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Clinical Hub,Patient Education,Health and Nutrition Facts For You,Cancer, BMT, Hematology

Neutropenia (Adult) Information for You (4577)

Neutropenia (Adult) Information for You (4577) - Clinical Hub, Patient Education, Health and Nutrition Facts For You, Cancer, BMT, Hematology

4577









Neutropenia (Adult)
Information for You


Neutropenia
Neutrophils are a specific type of white blood cell, which help our bodies to fight infection. A
normal neutrophil count is 1,700 - 7,500 cells/mm3. When this cell count is low, it is called
neutropenia. If the neutrophils are less than 500 cells/mm3 there is a greater risk for infection.

Causes
Chemotherapy, radiation, or your disease can cause neutropenia. You need to be aware of the
signs and symptoms of infection when you are neutropenic, or have a low neutrophil count.

Signs and Symptoms of Infection

Call your doctor right away if you have any of these signs or symptoms!

ξ Fever, temperature of 100.8 θ F or 38.2 θ C or low grade fevers of 100 º F for more
than 24 hours. (Take your temperature in the morning and in the evening if you are
neutropenic).
ξ Shaking chills
ξ Chest congestion or cold symptoms
ξ Sore throat
ξ Sores in mouth
ξ Sinus pain
ξ Problems with urination, such as burning or urgency
ξ Loose bowel movements
ξ Inflamed hemorrhoids
ξ Changes in mental status
ξ Unusual vaginal discharge or irritation
ξ Pimples or boils on the skin (may appear without pus, because white blood cells are
needed to make pus)
ξ If you have a venous access device (e.g.. Hickman, PICC, Groshong, or Port) report
any swelling, redness, pain at catheter site or along tunnel area, or drainage from exit
site


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What to Do
ξ Wash your hands often. Wash before making meals, eating, and after using the
bathroom. This is the best way to prevent infection.
ξ Do not share food, drinks, cups, utensils or other personal items, such as tooth
brushes
ξ Clean the mouth often with a soft toothbrush. If you wear dentures, clean twice a day.
ξ Keep your skin dry and clean, especially under your arms, groin, and rectal areas
ξ Do not eat foods that may contain bacteria. Avoid unwashed raw fruit or vegetables.
Avoid salad bars. See HFFY #476 Food Safety for the Immunocompromised Patient”
ξ Avoid people who are ill with colds, flu, and chicken pox
ξ Avoid large crowds, such as at shopping malls
ξ Do not smoke and avoid people who do smoke
ξ Do not put anything in your rectum before checking with your doctor
ξ Avoid cleaning birdcages, fish tanks, or cat litter boxes.
ξ At certain times you may need to wear a mask, (see below)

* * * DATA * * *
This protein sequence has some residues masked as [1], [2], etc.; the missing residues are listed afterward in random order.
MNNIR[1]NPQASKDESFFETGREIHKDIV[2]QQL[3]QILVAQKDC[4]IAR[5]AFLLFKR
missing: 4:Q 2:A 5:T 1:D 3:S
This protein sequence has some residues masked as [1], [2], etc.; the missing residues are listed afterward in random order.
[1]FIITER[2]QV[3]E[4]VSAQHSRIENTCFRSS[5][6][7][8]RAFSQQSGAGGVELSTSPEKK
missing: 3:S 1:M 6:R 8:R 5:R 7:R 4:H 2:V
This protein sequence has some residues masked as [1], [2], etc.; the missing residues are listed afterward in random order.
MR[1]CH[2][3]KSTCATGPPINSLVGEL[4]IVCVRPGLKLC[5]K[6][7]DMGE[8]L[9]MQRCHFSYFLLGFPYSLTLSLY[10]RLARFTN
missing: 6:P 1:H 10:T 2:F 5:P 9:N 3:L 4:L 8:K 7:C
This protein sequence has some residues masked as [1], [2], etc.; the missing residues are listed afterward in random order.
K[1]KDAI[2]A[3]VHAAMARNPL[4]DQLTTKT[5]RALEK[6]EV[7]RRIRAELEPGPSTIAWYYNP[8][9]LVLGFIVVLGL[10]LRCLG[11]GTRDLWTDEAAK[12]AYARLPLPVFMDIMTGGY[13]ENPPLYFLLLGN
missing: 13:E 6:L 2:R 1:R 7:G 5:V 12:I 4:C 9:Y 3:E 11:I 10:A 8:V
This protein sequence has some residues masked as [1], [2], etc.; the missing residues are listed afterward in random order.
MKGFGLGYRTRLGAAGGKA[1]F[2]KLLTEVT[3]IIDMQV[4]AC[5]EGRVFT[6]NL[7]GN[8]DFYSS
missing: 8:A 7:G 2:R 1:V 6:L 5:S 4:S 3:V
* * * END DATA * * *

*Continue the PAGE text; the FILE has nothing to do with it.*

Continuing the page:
When to wear your mask
If you are in the hospital, you must wear your mask if you are out of your room if:
ξ You have neutropenia
ξ You are less than 100 days post-transplant.
You must also wear your mask if:
ξ You come to the clinic or any medical facility
ξ You are in a public place, (church, mall, sports event, etc.)


How to wear the mask
ξ The upper and lower edges of the mask are snug to your face
ξ The elastic bands are placed so that one is on the base of the skull and the other is
near the top of your head (see picture below)
ξ The nose -piece must be pinched down to snugly fit the bridge of your nose
ξ There should not be gaps between the mask and your face


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Your nurse will help fit your mask and give you a supply to use. You can buy more masks from
your local drug store.

Masks may be reused. Store them in a clean dry place. Change your mask if:
ξ It is moist or will not keep its shape
ξ You wear it for more than a total of 8 hours

How Infections Are Treated
Oral or IV antibiotics may be given. Depending on the severity of the infection, you may need to
be admitted to the hospital for close monitoring and IV antibiotic treatment.

Sexual Activity
ξ Contact your doctor or nurse with questions on when to resume sexual activity
ξ Do not have more than one sex partner
ξ Do not have anal intercourse
ξ Do not use an intrauterine device for birth control
ξ Use a condom

Phone Numbers

Dr. may be reached from a.m. to p.m.
at or feel welcome to call .










The Spanish version of this Health Facts for You is #6248.





Your health care team may have given you this information as part of your care. If so, please use it and call if you
have any questions. If this information was not given to you as part of your care, please check with your doctor. This
is not medical advice. This is not to be used for diagnosis or treatment of any medical condition. Because each
person’s health needs are different, you should talk with your doctor or others on your health care team when using
this information. If you have an emergency, please call 911. Copyright © 5/2017. University of Wisconsin Hospitals
and Clinics Authority. All rights reserved. Produced by the Department of Nursing. HF#4577